SEP (Australia) first national congress

Resolution 5: The 2010 coup and the crisis of bourgeois rule

The following is the fifth of seven resolutions passed unanimously at the first national congress of the Socialist Equality Party (Australia) held from April 6 to 9, 2012 in Sydney (see: “Australian SEP holds first national congress”).See resolutions 1, 23, 4, 6 and 7.


1. This Congress directs attention to the significance of the unprecedented turmoil that has engulfed the Labor government and the parliamentary system over the past two years. It is the political expression within Australia of the impact of the deepening crisis of global capitalism and the reactionary agenda of war and social counter-revolution being dictated by the ruling elites.


2. The overnight removal of Kevin Rudd as prime minister in the coup of June 23–24, 2010, orchestrated by a handful of factional powerbrokers inside the Labor Party, was driven by the profound geo-strategic shifts associated with the Obama administration’s “pivot” to the Asia-Pacific region against China, and with the insistence by finance capital internationally for the dumping of economic stimulus in favour of austerity.


3. The ouster of Rudd has parallels with the Canberra Coup that removed Gough Whitlam and his Labor government in 1975. That coup took place in the last period of deepening economic and political crisis—the collapse of the post-war boom, the defeat of US imperialism in Vietnam and a series of revolutionary upheavals from 1968 to 1975. Its significance was revealed in the events that followed. Whitlam’s removal was the start of a process that resulted in the forging of a new Labor leadership. In the form of the Hawke-Keating governments of 1983–96, Labor abandoned its previous national reformist program, and implemented a free market agenda, in line with those imposed by Reagan in the US and Thatcher in Britain, as it “restructured” Australian capitalism and carried out an unparalleled assault on the working class, in collaboration with the trade unions.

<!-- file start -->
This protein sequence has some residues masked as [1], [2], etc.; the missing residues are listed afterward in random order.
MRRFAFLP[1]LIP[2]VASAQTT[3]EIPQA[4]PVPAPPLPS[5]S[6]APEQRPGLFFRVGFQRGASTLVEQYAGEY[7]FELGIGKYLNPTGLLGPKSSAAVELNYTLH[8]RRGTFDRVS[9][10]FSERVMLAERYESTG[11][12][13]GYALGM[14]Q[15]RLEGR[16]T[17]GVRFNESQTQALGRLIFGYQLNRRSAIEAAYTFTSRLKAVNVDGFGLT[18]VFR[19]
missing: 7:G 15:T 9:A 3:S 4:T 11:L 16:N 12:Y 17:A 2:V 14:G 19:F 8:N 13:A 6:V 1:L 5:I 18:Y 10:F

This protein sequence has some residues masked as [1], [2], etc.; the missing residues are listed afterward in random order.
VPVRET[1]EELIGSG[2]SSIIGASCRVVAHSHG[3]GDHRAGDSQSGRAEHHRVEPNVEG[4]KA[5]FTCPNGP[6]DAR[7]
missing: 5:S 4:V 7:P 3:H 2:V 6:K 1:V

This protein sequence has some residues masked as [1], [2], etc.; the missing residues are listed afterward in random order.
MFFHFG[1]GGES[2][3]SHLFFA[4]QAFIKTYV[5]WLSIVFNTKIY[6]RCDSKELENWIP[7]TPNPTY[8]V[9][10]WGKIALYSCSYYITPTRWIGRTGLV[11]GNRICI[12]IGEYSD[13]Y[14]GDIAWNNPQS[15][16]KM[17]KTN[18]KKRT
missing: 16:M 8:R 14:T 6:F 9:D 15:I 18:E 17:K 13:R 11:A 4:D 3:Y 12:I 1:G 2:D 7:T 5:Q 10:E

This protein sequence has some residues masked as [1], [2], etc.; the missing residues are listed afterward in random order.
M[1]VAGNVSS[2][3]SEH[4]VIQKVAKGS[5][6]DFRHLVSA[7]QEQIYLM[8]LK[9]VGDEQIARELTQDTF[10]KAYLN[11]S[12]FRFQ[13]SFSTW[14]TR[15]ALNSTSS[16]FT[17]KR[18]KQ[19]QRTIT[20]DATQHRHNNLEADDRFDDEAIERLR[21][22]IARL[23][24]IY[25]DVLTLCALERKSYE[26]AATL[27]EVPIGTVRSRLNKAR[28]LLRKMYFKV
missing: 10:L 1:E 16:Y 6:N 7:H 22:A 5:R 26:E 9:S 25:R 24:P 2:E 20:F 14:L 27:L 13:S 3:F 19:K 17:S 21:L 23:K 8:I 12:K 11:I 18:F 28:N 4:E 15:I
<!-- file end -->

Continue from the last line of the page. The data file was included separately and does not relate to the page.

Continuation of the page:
4. The ongoing political turmoil that has followed Rudd’s removal, including the recent resignation of Rudd as foreign minister while in Washington, his failed challenge for the Labor leadership, and the fiasco surrounding the appointment of Bob Carr as his replacement, underscores the fact that the crisis today is even deeper than that of 1975. It is not the product of clashes over personality and leadership style, as the political and media establishment claims, but flows from the fundamental economic and political problems confronting the Australian ruling class in this new period of global capitalist breakdown.